If you haven’t seen it by now, chances are you’ve at least heard someone else’s review of “Batman v. Superman: Dawn of Justice.” Undoubtedly, it’s not the most impressive film that Director Zack Snyder has ever put out.
I’m not going to try and convince you to go see this film. Truthfully, I’m not sure that I would want to see it again myself. The cinematic qualities — as discussed by my fellow staff writer Emma Devitt — are subpar at best. With that said, however, I think there are some aspects of the movie worth commending.
One of the most notable details of the film was the choice of characters featured in it. On many occasions, these beloved characters showed up just in time to save the crumbling plot and appease DC fans’ concerns that this just might be the worst superhero movie ever.
Many of the characters from “Man of Steel,” including Henry Cavill’s Clark Kent and Amy Adams’ Lois Lane were present in the film. Seeing these familiar faces was like finding a friend in a dire time of need; although you were suffering through the unnecessarily lengthy film, at least you had someone to go through it with.
Some other much appreciated appearances were made by other members of the Justice League. The Flash, Cyborg and Aquaman (played by Game of Thrones’ Jason Mamoa) all had brief introductions, leading fans to revel in the glory of the upcoming Justice League films. The most significant cameo, though, was made by Wonder Woman, played by Gal Gadot. True to her form, Wonder Woman showed up just in time, when the both storyline and the other heroes needed her most. Some would argue that Wonder Woman stole the show in “Batman vs. Superman,” but I’d say she saved it.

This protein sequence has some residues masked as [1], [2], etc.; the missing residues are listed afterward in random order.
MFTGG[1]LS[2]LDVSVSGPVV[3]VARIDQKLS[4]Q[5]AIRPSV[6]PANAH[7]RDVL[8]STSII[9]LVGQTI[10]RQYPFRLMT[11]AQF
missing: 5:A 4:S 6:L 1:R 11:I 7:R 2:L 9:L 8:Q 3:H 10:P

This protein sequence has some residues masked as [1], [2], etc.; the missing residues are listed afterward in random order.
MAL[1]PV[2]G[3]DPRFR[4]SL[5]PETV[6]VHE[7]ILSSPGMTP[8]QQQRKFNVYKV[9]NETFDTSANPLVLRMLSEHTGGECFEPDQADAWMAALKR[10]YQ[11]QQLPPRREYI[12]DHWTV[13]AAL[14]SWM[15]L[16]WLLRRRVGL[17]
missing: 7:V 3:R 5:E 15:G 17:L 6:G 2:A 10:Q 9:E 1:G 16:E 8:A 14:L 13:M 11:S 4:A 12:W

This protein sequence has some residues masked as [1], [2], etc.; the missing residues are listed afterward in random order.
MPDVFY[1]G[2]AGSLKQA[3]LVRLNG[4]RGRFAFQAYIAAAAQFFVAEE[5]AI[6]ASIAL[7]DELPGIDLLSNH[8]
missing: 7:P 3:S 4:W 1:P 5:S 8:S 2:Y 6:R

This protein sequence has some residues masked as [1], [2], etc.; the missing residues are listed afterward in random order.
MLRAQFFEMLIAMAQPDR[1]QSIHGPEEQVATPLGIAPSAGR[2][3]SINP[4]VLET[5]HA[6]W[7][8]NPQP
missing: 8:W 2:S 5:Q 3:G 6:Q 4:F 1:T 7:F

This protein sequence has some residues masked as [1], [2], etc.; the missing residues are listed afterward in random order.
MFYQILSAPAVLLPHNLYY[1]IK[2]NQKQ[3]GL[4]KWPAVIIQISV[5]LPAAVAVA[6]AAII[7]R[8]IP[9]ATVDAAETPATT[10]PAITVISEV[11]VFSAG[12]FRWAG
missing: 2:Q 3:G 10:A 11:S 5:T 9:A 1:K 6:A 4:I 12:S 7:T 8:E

Beyond the character appearances, “Dawn of Justice” also provided an opportunity for some intriguing performances by its cast. Of course, there is much debate regarding Ben Affleck as Batman. The true achievement, however, came from the crazier-than-ever Lex Luthor, played by Jesse Eisenberg.
Some have critiqued that Eisenberg’s Lex Luthor was too similar to all of the other roles that he’s played. But truly, I think that’s what made this portrayal so dynamic and fascinating. Like Mark Zuckerberg in “The Social Network,” Luthor was fidgety, clever and socially awkward.
These details added a fresh interpretation to the typically smooth-talking LexCorp CEO. Eisenberg took the character to new places in this film, allowing him to be angsty, formidable and enigmatic all at the same time.
As a whole, “Batman vs. Superman” turned out the way that many expected it to: jerky, confusing, and more than a little frustrating.
But there were some saving graces wrapped up within the mess. Amongst the wreckage of this film, the outstanding characters and the actors that played them were there, serving as the real heroes holding it all together.